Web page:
María del Pilar López-Uribe left PRIO in 2022. The information on this page is kept for historical reasons.

María del Pilar López-Uribe

María del Pilar López-Uribe

Economist and historian from Universidad de los Andes, Master in Economics and History from Universidad de los andes and London School of economics (LSE), and PhD in Economic Development from London School of Economics. Currently, she is an assistant professor in the economics department at Universidad de los Andes, a fellow at the LACC and FLC at LSE, co-investigator of the Gender, Security and Justice Hub of LSE and leader of the Women in Environmental and Development Economics (WInEED).

My current research agenda combines, among others, two of the main areas of interest to PRIO: conflict and gender.

First, I am studying the origin and causes of the Colombian conflict and its relationship with rural areas. In my work, I link weak property rights with the origin of the rural guerrilla movement - Revolutionary Forces of Colombia (FARC) - during the first stage of the Colombian Civil Conflict (1974-1985). In this work with Fabio Sanchez, we investigate the impact of the historical dispossession of peasant lands by landlords that led to the rise of peasant grievances and the presence of FARC. We propose two additional mechanisms through which previous land dispossession facilitated the emergence of armed rebel groups: exposure to prior events of violence that gave military training and access to weapons and ideological cohesion stemming from radical leftwing parties that exacerbated grievances and helped the emergence of armed rebel groups. Recently I have started working on the post-conflict agenda. I am also working on an impact evaluation of the program "Formalization for Substitution", a program that gives land property rights to peasants in exchange for the commitment to substitute coca plantations for legal crops. Preliminary results show essential effects of property rights on coca plantations substitution, conditionally to a state presence in other forms such as roads and access to public services. The other two projects of the post-conflict agenda are related to the implementation of the gender agenda after the peace agreement, especially in the topics related to rural women and women political representation.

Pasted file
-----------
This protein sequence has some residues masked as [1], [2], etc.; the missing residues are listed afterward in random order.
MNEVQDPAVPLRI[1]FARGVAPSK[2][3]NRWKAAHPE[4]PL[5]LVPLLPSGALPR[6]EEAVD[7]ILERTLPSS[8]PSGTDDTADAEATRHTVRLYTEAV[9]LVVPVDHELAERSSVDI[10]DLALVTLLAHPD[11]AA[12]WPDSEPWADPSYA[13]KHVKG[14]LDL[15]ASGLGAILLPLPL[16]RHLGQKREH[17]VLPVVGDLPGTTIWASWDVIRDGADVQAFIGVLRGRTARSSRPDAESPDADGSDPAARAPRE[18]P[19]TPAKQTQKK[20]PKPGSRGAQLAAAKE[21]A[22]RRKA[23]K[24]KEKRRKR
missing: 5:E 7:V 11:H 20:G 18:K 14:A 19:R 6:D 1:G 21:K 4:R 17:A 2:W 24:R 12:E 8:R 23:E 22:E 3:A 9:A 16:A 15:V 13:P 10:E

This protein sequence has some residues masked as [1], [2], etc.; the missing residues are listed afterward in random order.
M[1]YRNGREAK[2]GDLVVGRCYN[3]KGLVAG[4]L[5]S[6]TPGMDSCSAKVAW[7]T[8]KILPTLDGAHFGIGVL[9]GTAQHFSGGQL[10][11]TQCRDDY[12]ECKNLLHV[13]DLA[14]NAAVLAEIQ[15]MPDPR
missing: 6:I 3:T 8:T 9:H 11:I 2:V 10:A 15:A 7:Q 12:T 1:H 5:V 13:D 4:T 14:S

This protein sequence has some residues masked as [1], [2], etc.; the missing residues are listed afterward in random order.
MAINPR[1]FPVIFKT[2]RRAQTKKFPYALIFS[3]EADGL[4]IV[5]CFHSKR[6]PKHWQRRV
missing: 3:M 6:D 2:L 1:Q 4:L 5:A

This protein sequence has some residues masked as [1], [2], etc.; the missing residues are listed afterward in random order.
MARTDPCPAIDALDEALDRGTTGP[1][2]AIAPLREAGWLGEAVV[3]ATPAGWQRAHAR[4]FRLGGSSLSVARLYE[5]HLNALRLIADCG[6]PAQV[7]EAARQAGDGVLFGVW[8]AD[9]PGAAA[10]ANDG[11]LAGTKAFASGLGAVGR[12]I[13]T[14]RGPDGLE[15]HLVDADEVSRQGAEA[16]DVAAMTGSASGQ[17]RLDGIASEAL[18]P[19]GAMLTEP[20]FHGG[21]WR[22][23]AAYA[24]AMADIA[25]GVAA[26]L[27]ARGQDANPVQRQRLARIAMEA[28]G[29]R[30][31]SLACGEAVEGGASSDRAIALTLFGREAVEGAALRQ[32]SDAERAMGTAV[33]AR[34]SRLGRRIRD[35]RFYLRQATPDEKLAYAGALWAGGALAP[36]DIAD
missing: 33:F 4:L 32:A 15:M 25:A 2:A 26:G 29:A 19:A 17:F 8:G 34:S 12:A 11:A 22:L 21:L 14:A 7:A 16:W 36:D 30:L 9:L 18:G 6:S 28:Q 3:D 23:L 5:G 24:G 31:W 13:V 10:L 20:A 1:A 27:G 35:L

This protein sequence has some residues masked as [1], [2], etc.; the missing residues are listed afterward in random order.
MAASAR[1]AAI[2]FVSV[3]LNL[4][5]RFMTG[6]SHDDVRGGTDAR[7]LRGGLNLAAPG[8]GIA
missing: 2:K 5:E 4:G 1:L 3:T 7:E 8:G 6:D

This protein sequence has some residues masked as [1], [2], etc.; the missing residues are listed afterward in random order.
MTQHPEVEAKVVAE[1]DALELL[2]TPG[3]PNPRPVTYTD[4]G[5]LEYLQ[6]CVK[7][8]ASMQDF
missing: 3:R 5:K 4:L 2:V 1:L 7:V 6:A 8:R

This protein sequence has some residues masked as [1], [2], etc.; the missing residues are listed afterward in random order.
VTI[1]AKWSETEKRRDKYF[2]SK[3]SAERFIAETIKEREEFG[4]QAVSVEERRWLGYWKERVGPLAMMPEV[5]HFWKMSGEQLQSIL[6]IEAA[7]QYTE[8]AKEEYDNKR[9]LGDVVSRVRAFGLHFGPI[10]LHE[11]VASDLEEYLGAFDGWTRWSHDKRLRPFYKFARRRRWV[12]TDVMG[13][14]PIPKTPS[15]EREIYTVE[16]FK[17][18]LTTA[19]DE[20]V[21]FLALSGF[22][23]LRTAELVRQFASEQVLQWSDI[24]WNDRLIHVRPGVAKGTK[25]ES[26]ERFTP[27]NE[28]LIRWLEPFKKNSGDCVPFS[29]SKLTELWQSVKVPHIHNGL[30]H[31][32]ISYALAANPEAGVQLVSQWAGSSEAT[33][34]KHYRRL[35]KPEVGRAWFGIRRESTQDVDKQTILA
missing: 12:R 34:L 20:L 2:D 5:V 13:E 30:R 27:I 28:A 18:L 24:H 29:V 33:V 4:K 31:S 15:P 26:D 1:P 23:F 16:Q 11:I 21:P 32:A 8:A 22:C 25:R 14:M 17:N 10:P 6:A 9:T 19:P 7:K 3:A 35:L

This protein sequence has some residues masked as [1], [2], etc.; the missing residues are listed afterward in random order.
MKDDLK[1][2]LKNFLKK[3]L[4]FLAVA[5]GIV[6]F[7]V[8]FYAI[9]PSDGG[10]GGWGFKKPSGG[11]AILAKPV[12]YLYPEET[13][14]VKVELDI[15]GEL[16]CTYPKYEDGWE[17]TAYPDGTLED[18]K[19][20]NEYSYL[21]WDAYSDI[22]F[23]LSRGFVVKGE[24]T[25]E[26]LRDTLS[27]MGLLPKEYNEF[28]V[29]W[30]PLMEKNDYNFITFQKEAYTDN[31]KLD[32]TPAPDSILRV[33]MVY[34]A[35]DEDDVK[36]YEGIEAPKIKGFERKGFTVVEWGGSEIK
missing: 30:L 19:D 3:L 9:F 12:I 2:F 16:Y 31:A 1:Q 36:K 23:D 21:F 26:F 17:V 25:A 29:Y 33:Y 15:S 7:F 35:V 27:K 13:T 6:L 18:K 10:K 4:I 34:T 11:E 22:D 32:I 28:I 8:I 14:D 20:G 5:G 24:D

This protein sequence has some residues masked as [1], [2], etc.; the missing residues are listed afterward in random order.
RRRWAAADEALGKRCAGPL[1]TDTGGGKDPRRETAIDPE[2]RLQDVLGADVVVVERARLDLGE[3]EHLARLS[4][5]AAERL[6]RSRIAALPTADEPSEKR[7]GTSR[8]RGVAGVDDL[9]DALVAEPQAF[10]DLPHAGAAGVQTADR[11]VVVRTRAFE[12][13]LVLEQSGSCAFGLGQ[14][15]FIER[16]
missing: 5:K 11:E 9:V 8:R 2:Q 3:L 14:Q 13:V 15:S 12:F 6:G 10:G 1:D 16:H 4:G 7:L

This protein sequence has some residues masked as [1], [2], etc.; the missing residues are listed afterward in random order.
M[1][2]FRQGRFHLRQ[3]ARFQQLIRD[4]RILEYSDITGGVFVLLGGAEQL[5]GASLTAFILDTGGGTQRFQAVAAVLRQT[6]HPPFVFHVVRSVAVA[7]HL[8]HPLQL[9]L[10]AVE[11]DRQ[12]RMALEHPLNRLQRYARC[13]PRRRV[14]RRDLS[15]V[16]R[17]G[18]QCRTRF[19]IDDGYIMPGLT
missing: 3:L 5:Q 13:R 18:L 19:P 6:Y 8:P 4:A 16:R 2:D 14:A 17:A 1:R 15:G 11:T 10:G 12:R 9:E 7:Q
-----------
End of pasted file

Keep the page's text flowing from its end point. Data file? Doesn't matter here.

The second area my research agenda focuses on is gender. Currently, I am working on two projects on violence against women: one on the impact of cash transfers on this violence during the pandemic and another one on the effects of emergency calls when there is a change in the follow-up procedure of the hotline 155 (a hotline to guide gender violence victims). In 2021 I also published a policy brief on violence in households in Colombia during the 19th century. As part of the Gender, Security and Justice hub, I am currently developing a project on women's economic and political empowerment in Colombia. I am collecting new and detailed information on land property rights and credits given to women in rural areas and on women candidates and politicians to exploit some laws issued in Colombia in the last twenty years to improve women's empowerment. I am also leading a project that is building historical data sets on women's political participation and representation.

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